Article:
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Thanks for the advice. Have decided to go with the digiboil 35l. Guess i will now have to tune it in. Doing BIAB what sort of grain absorption rate should i be looking at. See some people say .6 others .8 and others different again if you squeeze the bag. Not a high ABV drinker and normally brew around mid 40 FG .
 

Half-baked

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Good call on the digiboil.

In answer to your question, my software (Brewfather) predicts 0.8l, and I just go with that.

For that gravity, it’ll be around 4kg of grain, so the difference between 0.6 and 0.8 is not much.

Don’t expect your numbers to be exact every time, there are lots of variables that will change things slightly (eg boil off will change depending on wind and humidity.) You can respond accordingly on the fly (add water, boil longer, etc).
 

philired1

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Have now purchased a digiboil 35i. I am using Brewfather app. I have measured the the space below the tap. It is just over a litre. Should I use this as trub losses. Being so close to the bottom will end up with trub in no chill cube. Guess I will have to use a strainer for the fermenter.
 

golfandbrew

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Trub loss is what is left behind in your fermenter. What you are measuring below the tap is kettle dead space.
 

philired1

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Good call on the digiboil.

In answer to your question, my software (Brewfather) predicts 0.8l, and I just go with that.

For that gravity, it’ll be around 4kg of grain, so the difference between 0.6 and 0.8 is not much.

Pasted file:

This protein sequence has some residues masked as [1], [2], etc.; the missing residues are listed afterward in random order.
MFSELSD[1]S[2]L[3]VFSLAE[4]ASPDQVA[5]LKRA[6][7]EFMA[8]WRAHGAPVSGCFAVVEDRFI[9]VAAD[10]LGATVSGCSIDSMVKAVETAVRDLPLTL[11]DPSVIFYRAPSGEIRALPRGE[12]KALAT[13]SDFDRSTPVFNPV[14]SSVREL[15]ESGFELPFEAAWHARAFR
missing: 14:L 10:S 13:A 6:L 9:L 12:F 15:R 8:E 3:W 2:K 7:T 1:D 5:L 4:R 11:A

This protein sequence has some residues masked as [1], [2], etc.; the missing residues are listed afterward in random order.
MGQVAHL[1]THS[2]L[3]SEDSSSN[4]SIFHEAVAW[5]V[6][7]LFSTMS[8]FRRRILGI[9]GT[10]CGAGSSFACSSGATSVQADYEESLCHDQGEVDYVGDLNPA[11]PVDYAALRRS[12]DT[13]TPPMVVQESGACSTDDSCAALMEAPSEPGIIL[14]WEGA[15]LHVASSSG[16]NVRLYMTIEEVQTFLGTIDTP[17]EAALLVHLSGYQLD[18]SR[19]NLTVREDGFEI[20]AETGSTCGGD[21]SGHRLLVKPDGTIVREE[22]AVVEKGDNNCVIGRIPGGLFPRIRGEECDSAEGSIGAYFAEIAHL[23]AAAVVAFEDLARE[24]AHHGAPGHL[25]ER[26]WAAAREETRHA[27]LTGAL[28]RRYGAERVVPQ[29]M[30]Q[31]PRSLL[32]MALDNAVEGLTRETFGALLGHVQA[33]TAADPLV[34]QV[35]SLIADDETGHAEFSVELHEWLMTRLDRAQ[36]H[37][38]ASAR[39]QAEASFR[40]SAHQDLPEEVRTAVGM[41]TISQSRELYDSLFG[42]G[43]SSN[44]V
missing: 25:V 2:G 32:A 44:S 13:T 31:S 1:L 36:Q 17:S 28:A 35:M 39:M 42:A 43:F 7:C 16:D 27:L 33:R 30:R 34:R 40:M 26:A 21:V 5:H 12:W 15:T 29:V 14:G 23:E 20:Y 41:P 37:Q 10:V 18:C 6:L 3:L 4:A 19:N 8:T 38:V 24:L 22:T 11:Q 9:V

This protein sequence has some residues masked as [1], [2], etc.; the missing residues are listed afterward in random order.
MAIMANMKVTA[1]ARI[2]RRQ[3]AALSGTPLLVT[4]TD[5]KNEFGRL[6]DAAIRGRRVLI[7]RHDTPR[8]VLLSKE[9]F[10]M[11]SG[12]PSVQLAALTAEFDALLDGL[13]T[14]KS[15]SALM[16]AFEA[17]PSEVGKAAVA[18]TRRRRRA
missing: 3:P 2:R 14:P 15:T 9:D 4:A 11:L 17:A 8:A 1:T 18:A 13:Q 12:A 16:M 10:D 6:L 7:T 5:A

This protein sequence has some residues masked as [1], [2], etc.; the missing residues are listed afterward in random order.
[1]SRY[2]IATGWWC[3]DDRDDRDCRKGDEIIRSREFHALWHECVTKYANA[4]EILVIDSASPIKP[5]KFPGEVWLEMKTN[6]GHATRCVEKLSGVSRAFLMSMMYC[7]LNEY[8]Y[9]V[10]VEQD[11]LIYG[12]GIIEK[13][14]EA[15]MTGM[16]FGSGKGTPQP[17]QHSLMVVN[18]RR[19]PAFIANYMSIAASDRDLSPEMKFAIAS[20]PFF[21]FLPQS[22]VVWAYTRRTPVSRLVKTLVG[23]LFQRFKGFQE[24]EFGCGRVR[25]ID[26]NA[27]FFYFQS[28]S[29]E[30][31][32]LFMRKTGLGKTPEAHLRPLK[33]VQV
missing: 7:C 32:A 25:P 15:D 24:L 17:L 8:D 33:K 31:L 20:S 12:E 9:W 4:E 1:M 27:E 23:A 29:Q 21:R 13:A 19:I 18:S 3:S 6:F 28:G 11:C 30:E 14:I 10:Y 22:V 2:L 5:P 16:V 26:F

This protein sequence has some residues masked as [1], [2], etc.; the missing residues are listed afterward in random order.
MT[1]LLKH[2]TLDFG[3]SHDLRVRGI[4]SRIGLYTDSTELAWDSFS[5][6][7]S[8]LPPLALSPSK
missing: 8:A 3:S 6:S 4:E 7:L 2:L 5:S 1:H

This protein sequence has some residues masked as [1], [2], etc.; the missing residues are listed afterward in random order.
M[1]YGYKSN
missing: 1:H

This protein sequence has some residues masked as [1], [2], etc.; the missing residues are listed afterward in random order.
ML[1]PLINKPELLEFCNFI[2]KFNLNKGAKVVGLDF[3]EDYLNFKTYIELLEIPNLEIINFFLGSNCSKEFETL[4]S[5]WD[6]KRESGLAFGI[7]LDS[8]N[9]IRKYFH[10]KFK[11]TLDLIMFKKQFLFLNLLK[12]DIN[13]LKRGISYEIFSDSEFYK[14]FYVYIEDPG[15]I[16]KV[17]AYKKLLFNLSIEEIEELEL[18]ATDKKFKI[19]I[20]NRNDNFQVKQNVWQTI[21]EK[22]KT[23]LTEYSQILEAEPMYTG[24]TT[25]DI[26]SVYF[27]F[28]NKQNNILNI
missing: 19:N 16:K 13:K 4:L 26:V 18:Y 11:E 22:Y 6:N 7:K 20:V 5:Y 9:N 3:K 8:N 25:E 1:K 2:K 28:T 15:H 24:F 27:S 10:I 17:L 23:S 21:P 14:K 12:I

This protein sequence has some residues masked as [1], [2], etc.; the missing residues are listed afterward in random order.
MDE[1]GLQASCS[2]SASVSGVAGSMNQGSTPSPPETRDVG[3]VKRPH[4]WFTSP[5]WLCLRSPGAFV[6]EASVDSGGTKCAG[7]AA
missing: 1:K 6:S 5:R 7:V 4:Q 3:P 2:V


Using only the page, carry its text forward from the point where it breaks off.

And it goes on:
Don’t expect your numbers to be exact every time, there are lots of variables that will change things slightly (eg boil off will change depending on wind and humidity.) You can respond accordingly on the fly (add water, boil longer, etc).
Not sure if you are using a digiboil but have found out that the volume measurements are not to be taken as to what you have. I have put in a measured volume 20.36l and it is showing 19.5l. I guess it will be measured volumes from here on in.
 

Half-baked

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Hi Philred, yes, I use a digiboil.

From memory the markings are pretty much accurate. My preferred way of checking is to measure the height and radius the calculate. How do you check? You need to keep in mind that what you’re using to calibrate may not be all that accurate either.

The point I was trying to make above is not to get too hung up over precision. You will not be able to control every variable, which will impact on the efficiency and volumes.

But the good thing is that you can adjust on the fly. Didn’t quite hit your pre-boil gravity? Boil a bit longer or add dme. Too high a gravity? Add some water or boil for a shorter time.

Even pro brewers have a degree of batch-to-batch variation…
 

philired1

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Hi Philred, yes, I use a digiboil.

From memory the markings are pretty much accurate. My preferred way of checking is to measure the height and radius the calculate. How do you check? You need to keep in mind that what you’re using to calibrate may not be all that accurate either.

The point I was trying to make above is not to get too hung up over precision. You will not be able to control every variable, which will impact on the efficiency and volumes.

But the good thing is that you can adjust on the fly. Didn’t quite hit your pre-boil gravity? Boil a bit longer or add dme. Too high a gravity? Add some water or boil for a shorter time.

Even pro brewers have a degree of batch-to-batch variation…
I have a jug that is marked at 2lts. Iused this jug to fill my 15lt cube to 16l. Then i added the extra 4.36l using a pyrex jug with markings on the side. I have measured the diam of the boiler being 300mm. This being radius squ .150x.150x3.14x .270 which was the depth of water x 1000 to get litres giving me 19.07lts. They do say the measurements are +/-1l.